When the Incan ruins of Machu Picchu were threatened by forest fires last September, firefighter Jessica Morón and her wildland firefighting team battled the flames to protect the historic sanctuary and its surrounding biodiversity.
Keeping forest fires under control is a battle that has become increasingly difficult. Just in the first half of 2020, the number of fires in Peru’s forests increased by 121%.
Jessica, who lives in the city of Cusco near Machu Picchu, has worked for Peru’s National Service for Protected Natural Areas for 15 years as one of about 200 park rangers trained in wildland firefighting.
Her Devoted Fans
While growing up, Jessica had always wanted to work in environmental conservation. Now, she has a dream job fighting forest fires that are a major threat to ecosystems, and a large source of greenhouse gas emissions.
Early in her career, Jessica found it challenging to juggle work and home responsibilities after her first child was born. The training she needed for her new job meant long days, so she had to leave her baby in the care of family. Today, her husband and three children are very supportive of her work.
Today, my children are my biggest fans,” Jessica said. “They know that I’m helping to make sure the animals and plants are okay, so when I come home from putting out a fire, they happily greet me.”
A New Perspective on Fighting Forest Fires
USAID has partnered with the U.S. Forest Service to help Peru improve the country’s operational wildland firefighting capacity by supporting planning, training firefighters, and developing fire prevention strategies.
Conservation and sustainable management of Peru’s forests and lands is key to reducing greenhouse gas emissions and increasing people and nature’s resilience to climate change. Improving fire management is a natural climate solution that can reduce carbon emissions.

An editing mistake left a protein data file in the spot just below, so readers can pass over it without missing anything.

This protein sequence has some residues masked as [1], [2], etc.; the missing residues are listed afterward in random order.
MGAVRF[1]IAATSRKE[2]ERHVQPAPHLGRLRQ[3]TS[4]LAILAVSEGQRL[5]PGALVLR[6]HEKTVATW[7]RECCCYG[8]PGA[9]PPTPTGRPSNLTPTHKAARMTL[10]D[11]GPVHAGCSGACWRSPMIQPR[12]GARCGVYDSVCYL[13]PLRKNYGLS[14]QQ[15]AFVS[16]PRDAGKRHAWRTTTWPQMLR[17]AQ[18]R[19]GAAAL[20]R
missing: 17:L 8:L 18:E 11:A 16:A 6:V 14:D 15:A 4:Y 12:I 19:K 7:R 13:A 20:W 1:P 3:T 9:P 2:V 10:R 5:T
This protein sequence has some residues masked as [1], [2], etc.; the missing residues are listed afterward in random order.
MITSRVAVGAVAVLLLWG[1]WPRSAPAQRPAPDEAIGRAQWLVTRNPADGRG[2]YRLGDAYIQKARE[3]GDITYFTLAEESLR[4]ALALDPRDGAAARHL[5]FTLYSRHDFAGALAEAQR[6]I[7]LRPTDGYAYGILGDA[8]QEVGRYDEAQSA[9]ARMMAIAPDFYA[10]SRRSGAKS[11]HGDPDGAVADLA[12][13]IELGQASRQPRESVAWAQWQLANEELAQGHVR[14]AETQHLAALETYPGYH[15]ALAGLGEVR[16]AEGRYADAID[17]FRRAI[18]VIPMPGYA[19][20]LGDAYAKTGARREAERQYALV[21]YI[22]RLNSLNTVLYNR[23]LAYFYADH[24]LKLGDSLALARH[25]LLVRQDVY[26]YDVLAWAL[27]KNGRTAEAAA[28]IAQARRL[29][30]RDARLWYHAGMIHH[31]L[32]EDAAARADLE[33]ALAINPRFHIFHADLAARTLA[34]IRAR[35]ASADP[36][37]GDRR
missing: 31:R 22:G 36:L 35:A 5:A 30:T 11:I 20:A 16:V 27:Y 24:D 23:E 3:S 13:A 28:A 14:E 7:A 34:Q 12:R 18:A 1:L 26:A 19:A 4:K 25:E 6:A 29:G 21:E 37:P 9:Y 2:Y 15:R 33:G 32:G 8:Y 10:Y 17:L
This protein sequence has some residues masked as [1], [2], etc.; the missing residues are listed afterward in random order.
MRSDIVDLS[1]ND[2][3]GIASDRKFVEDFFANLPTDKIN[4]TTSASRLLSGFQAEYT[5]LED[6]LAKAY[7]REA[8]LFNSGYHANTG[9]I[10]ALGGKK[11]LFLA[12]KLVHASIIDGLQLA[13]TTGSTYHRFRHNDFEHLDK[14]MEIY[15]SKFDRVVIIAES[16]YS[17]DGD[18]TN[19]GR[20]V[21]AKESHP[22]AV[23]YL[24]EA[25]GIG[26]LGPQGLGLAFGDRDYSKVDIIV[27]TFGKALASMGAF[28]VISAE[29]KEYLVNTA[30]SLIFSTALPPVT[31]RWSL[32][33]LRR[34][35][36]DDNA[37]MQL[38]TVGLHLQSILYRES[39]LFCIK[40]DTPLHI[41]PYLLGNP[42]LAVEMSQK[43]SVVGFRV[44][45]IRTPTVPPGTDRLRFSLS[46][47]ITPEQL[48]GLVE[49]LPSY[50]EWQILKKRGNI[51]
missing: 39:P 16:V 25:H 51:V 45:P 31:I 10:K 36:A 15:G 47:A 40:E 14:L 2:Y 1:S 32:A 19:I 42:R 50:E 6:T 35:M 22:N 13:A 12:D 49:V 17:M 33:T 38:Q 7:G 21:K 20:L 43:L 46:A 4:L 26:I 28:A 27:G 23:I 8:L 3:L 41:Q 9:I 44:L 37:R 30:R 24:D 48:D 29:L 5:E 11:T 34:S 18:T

In 2018, when Jessica participated in USAID’s first International Fire Management Course alongside 30 other people, she learned a new approach to combating forest fires.
That course broadened our focus as a country, from suppression to a more comprehensive view that includes prevention and fire management,” Jessica said.
The next year, Jessica was selected to be an instructor for the second iteration of the course and was able to learn even more from the U.S. Forest Service instructors, reinforce her development, and return to her agency to share this approach.
Jessica Morón is the first woman to be an instructor of the South American International Fire Management Course. In 2018, she traveled to Arizona to participate in the Women in Fire Management leadership course, held every year by USAID and the U.S. Forest Service.
Some people still think that women can’t handle the physical strain and hard work involved in firefighting,” Jessica said.
“A few years ago, we had to battle two fires in one day. It was draining because of the rough terrain and the distance between one site and the other.
"When we finished with the second one, we were exhausted, but we still had to walk 20 kilometers at night—and we did it in high spirits! Gender doesn’t matter in firefighting; what matters is teamwork.”
Forest Fire International Standards
Massive forest fires like those seen in recent years in the Amazon have been made worse due to the effects of climate change. With support from USAID, the countries of the region are preparing to help one another. Firefighters are learning to follow international standards, with the same operating protocols, training, terms, concepts, and fire suppression philosophy, so they can work together more effectively. Peru is on its way to achieving this.
My country is working to train new firefighters, under different agencies. We need to learn to work together and speak the same language,” Jessica said.
“The challenge for me is to continue to help train the additional forest firefighters that Peru needs to safeguard its vast biodiversity.”
This blog was originally published on USAID Exposure.
About the Story
USAID and the U.S. Forest Service have been working together in Peru since 2010 to support the Government of Peru in the conservation and sustainable use of its forests.
Since 2015, USAID and the U.S. Forest Service have trained 150 people working for different agencies in Peru that combat wildfires. Of the 200 park rangers trained in wildland firefighting that safeguard Peru’s protected natural areas today, nearly 50 were trained directly through USAID courses.
In 2019 and 2020, with USAID and U.S. Forest Service support and under the leadership of Peru’s National Forest and Wildlife Service (SERFOR), a working group of agencies involved in wildland fire management developed a standardized training curriculum and qualifications system. This foundation for Peru provides standard operating procedures for all agencies involved in managing wildfires in Peru, and enables Peru to work with other countries in Latin America to address this growing challenge together.
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